Worship Anxiety: This is the fear that people will not get who we are on Sunday morning and so we fear asking them to come with us to Church.  In other words, this is the justification for abandoning the liturgy and trying to find a non-threatening (read that non-Christian) form of worship which won't make people ill at ease.  Plus, what do you do with closed communion?  How unwelcoming can you be to invite people to the meal and not feed them?  At least that is the fear. . .

Instruction Illusions: What do we do to instruct people not "born" Lutheran (well, nobody really is "born" Lutheran!).  We are not sure that we are not insulting people, especially people who may already be Christian but not Lutheran, that they need "instruction."  Meanwhile Pastor Bob at the Dream World Emergent "church" says, “Y'all come; just show up and you are in.” Besides, does anybody really know what the word "catechesis" means and do you really believe it is necessary?  (After all you have not learned anything since confirmation and you are just fine!).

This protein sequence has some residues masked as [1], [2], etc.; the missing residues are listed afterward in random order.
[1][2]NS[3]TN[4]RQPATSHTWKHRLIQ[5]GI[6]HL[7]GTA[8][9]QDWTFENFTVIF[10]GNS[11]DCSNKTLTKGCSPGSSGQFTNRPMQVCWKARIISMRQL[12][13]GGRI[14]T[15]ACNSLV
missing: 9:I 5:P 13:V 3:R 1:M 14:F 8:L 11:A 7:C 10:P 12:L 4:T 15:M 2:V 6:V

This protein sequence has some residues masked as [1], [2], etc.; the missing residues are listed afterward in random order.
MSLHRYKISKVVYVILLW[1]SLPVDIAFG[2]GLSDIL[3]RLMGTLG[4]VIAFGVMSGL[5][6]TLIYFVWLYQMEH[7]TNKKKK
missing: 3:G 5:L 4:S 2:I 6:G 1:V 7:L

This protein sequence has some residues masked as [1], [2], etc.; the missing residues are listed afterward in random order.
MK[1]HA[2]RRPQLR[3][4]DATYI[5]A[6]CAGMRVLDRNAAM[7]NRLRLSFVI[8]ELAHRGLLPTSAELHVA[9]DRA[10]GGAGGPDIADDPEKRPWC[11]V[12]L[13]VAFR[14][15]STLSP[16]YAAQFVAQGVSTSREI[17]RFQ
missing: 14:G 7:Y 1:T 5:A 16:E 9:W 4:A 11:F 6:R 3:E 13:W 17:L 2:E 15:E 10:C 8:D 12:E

Are Inviting Them To Church or Jesus? Church is fine for those who want it. . . or need it. . . but we all know that you can be a fine, upstanding, and godly Christian without it.  Right?  So what is the real reason we invite people to church?  Ahhhhh, you know, cause we want their money more than we want them.  At least this is the fear that people have (even those who do go to church every Sunday).  We see a big distance between getting to know Jesus and coming to church and so we are not really sure what we want them to do.